Your Dog Was Not Adopted.

Today I Googled the word, “adopt”.  This is what I saw.

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It seems like every time I look at Facebook there is another person encouraging me to “adopt” a dog or a cat or some other creature.

The other day I saw a picture of two dogs and a baby.  The owner of the dogs said that their two dogs were meeting their new “little brother”.

Are you kidding me?

Those comments from animal-lovers just about put me over the edge.  Here’s why:

First of all, your dog is not eternal.  Nowhere in Scripture (other than through some serious out-of-context proof-texting) does Scripture say that your dog will go to Heaven, even if there’s a Disney movie about it.  I don’t mean to be rude or callous, or unfeeling.  The bottom line is that your dog will not be sitting next to you or lying at your feet begging for table scraps at the Marriage Supper.  He just won’t be.

Why?  Because I’m pretty sure that Jesus didn’t carry the sins of the world on his back on the cross for your dog.  He didn’t say, “I go to prepare a place for you… and Scrapper.”

As a Kids Pastor, I never tell children that dogs go to Heaven.  If asked, I simply say that when an animal dies, God takes care of what happens to it.  Then I talk about ways that God will comfort us.  I WILL NOT tell a child that the dog went to Heaven.  To say so is to say that God allows anyone to live with Him eternally, when that is not the case.  There are criteria for entry into Heaven, and none of them can be carried out by a dog.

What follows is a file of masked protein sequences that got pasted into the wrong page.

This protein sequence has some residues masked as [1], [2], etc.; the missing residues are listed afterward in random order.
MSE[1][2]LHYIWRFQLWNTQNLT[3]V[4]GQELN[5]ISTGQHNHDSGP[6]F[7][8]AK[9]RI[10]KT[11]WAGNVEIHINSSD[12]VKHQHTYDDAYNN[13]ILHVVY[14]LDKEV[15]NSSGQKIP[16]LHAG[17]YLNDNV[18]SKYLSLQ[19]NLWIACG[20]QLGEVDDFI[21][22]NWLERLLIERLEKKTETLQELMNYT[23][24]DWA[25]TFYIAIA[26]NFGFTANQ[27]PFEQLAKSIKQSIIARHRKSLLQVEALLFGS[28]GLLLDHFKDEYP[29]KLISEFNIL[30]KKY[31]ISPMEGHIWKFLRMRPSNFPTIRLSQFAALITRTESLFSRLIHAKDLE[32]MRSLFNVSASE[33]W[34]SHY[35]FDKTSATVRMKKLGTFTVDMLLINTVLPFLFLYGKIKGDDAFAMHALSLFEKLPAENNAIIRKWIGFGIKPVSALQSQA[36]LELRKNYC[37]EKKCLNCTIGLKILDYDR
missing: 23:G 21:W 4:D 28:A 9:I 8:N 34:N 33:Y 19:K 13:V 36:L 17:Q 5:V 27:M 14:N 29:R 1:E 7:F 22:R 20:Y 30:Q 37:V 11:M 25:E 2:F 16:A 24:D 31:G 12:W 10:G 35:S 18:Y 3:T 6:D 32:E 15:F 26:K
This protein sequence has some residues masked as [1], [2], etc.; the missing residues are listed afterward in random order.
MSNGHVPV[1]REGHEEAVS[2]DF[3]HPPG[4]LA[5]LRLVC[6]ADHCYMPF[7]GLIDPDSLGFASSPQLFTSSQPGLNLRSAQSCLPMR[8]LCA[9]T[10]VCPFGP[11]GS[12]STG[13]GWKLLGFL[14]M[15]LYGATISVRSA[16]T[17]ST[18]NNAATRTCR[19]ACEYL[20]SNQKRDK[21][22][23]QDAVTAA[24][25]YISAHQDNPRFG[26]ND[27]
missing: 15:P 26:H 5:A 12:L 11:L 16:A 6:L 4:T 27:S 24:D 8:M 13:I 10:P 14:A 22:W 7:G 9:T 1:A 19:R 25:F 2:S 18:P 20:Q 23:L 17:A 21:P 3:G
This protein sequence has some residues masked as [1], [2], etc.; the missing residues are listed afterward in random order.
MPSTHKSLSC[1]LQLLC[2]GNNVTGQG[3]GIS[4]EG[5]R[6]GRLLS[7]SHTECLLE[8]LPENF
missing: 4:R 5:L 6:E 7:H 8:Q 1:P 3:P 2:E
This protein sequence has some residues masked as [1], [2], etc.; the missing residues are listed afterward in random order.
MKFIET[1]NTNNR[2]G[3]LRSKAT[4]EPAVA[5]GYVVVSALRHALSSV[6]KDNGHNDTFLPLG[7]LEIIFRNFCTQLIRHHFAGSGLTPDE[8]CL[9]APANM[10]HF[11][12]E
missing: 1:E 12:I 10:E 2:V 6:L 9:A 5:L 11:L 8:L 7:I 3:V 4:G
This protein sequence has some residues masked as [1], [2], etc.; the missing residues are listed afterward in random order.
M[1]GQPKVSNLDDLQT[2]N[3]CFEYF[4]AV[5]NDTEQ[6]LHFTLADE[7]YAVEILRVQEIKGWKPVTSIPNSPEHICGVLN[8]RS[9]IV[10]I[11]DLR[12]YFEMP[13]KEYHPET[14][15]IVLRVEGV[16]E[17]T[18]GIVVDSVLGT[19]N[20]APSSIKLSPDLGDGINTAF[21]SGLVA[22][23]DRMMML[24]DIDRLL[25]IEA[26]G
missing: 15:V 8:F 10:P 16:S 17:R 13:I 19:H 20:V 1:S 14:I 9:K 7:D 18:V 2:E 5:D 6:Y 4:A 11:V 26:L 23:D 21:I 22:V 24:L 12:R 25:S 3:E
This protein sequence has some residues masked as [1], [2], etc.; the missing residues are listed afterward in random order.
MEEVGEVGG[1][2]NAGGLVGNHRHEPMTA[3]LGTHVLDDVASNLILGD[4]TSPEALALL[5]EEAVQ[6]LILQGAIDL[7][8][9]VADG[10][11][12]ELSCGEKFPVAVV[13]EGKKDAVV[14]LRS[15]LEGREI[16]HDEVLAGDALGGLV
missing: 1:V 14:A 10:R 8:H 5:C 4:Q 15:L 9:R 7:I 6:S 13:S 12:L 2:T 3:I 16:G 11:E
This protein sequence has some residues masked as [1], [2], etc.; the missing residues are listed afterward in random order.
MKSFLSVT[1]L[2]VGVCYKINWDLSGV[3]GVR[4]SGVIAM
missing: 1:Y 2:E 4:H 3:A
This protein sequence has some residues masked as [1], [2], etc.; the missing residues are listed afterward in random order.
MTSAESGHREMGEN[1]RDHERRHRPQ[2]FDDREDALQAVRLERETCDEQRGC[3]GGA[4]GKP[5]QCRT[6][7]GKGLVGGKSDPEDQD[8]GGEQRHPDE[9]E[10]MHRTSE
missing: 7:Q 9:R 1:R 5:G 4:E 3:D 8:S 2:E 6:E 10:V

Second, your dog does not have human feelings.  I had the experience of taking in a dog that another family could not keep.  We tried it out and decided that it was not right for us, because our lifestyle was not conducive to the dog’s happiness.  At the time we had no kids, and he would have been bored out of his tree.  We gave him away, ironically, to a family with 3 kids.  After keeping him, feeding him, holding him, petting him, teaching him tricks, and (of course) picking up his poo for months, he ran to the new family and didn’t look back.  As soon as they walked in the door, he was all over them, licking them and heading out the door.  I am pretty sure he was not emotionally scarred in any way.  What dogs feel is some sort of pack loyalty, not human love and connection.  If I were to hand my kids over to someone else at this point in the journey, it would scar them in ways that no one would ever understand.  The dog?  Not so much.  He will probably grieve for a day or two, and then move on to the person who has food.

Third, your dog is not made in the image of God.  To compare him to a member of the family is demeaning to the image of God.  Just stop it.

There are thousands of animals in Canada who would be more comfortable living with a human family.  That’s a no-brainer.  It’s appalling to see them being abused, abandoned and neglected.  It would be great to see someone take them in and care for them.  Allowing one of them into your home and giving it food, shelter, love and attention will increase its chance of survival and give it a comfortable life.

According to Focus on the Family, there is an estimated 30,000 children in Canada who have no parents to love them.  There are millions more worldwide.  Adopting even one of them, allowing them into your heart, and putting them in the path of Almighty God will change the world.

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